It's November now and the air is crisp, the leaves are turned, and hunting season has begun. Oh, what fun. Oh, yeah. I can hardly wait. Getting up at 3 o'clock in the morning, donning all that rubber gear that might get you arrested under different circumstances, driving to the swamps of Chelm to sit in a duck blind in freezing water for hours ... waitasec. What's wrong with this picture? Jews don't hunt, that's what!
Not a problem. We can fix _that_, with a little planning. And none of the inconveniences, er, pleasures of the mighty Nimrod. And the cat won't miss my company for the day--Frack regards me as merely the organic part of her feeding system anyway. Again, here's another recipe that does by itself; that is, you just put it together and what do you have? Bibbity-bobbity-boo! (Am I dating myself, or what?). So don't be wary of the idea of this dish taking three days, there's really nothing to it.
The French have a history of "faux" or "mock" foods. Foods that resemble other and sometimes more expensive foods. For example, boned and stuffed chicken thighs can become a faux breast--and in fact, you can get a lamb roast and make a fake "venison" with this same marinade below (just use red wine instead of white and marinate for 5 days and not the three listed!) grumpgrumpgrump. Here I am, trying to do something elegant and one of the testers had the NERVE to call this particular recipe Rhinestone Turkey! But this is _my_ column, and I do not have to address this base and unwarranted canard. That's that with that. harrrumph.
Whatever one may say, this is dark and dense meat, and lends itself well to this treatment.
For a family dinner, you can leave the meat on the thighs. For company, I'd carve them--slicing parallel to the bone with a small sharp knife--unless you _really_ know your guests it's not the bestest of ideas to watch them dealing with the last bits and one false move will have that bird flying again. Lay out the slices on the platter slightly overlapping and garnish the platter with the traditional apple slices, orange "bows," parsley sprigs. For extra-fancy, add a bit of sugar to tarragon vinegar _and_ a few sprigs of tarragon (or a schprinkle of dried) and pour this over seedless grapes while the turkey is marinating as a side relish. I'm gonna write out the fave way around here to make a not-so-cloyingly-sweet mashed sweet potatoes below.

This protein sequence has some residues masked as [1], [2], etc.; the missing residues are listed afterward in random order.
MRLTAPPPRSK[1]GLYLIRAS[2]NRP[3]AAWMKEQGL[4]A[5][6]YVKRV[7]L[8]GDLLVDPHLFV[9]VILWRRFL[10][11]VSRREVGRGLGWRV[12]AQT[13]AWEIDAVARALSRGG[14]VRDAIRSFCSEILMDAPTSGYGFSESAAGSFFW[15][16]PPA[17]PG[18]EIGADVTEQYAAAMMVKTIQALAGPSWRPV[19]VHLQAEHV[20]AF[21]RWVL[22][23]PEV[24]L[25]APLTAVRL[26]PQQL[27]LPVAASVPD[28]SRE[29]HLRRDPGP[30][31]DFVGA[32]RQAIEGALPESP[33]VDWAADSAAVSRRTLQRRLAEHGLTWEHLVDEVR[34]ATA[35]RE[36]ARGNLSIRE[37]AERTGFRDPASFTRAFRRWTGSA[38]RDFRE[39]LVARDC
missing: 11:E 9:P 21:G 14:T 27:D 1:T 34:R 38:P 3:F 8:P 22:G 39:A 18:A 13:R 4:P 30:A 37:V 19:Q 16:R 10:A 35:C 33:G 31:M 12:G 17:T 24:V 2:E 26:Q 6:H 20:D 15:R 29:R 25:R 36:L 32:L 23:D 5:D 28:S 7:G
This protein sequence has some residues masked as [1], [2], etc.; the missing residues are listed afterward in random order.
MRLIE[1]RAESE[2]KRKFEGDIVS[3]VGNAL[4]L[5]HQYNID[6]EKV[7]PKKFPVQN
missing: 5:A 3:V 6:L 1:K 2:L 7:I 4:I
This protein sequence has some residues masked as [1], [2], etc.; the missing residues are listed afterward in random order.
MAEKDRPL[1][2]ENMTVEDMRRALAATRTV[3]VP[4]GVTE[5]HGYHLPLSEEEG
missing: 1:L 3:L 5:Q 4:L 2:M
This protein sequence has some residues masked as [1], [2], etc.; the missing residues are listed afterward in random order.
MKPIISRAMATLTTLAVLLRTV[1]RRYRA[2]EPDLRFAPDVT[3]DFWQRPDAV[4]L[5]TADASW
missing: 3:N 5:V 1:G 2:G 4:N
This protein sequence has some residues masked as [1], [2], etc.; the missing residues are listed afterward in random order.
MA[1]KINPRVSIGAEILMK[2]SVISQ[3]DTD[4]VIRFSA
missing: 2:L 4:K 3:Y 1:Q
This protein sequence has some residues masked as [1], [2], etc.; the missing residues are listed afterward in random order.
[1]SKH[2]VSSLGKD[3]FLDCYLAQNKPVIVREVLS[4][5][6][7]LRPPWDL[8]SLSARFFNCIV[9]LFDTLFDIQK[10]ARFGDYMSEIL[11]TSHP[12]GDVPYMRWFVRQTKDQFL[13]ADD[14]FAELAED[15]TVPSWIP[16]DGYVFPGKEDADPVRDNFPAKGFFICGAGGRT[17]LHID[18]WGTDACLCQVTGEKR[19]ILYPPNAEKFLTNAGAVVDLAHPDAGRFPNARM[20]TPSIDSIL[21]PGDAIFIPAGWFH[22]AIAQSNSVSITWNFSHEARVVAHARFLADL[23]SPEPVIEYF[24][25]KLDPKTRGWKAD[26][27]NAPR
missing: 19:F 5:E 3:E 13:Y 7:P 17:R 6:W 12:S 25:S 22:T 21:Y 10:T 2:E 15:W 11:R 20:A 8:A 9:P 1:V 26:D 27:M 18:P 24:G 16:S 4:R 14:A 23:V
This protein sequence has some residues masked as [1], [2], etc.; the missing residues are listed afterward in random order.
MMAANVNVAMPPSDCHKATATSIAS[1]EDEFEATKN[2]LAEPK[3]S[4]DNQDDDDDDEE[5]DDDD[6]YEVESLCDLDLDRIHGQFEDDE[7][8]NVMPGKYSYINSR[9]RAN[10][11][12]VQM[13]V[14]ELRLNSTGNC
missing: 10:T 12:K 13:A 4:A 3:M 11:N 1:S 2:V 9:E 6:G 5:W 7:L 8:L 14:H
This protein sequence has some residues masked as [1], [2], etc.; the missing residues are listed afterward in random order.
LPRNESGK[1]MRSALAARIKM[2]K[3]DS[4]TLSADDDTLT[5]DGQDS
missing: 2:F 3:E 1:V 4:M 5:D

A note about the ingredients: juniper berries are expensive. But.
They're in the class of what I call "necessary luxuries." That is, things that are $$$, but you only need a little so the use for any individual dish isn't that much. They can also be used in other things such as soups, stews, and braises. If I were you, I really would make an effort to obtain them, but if it's truly impossible, then substitute gin for half of the white wine specified.
Also, you're going to see here something we rarely work with in the slow food realm: packaged and prepared foods. Well, using a few tablespoonsful of catsup is going to be much easier and less time-consuming than "peel, seed, dice, simmer, puree, and then season and simmer 3 tomatoes," and the same with the raspberry jam. This sauce is a variation of the traditional game sauce called "Grand Veneur."
4 turkey thighs
3 carrots (no need to peel), chopped coarsely
3 stalks celery (including leaves are fine), chopped coarsely
6 cloves of garlic, smashed a bit (just take the flat of a knife and give 'em a good bonk)
2 onions, chopped coarsely
1/2 bunch parsley
10-15 juniper berries (slightly crushed--I just take a glass and squish the bottom of it around on 'em a little bit) 15-20 black peppercorns (slightly crushed, same as above)
5 whole cloves
3 bay leaves
1-1/2 tbsp. dried "bouquet garni" or "Italian herbs"
1 qt. dry white wine (approximately)
2 cups chicken stock
3 tbsp. raspberry jam
3 tbsp. catsup (horrors!)
2 tsp. red wine vinegar
2-3 heaping tsp. cornstarch with about 2 tbsp. reserved marinade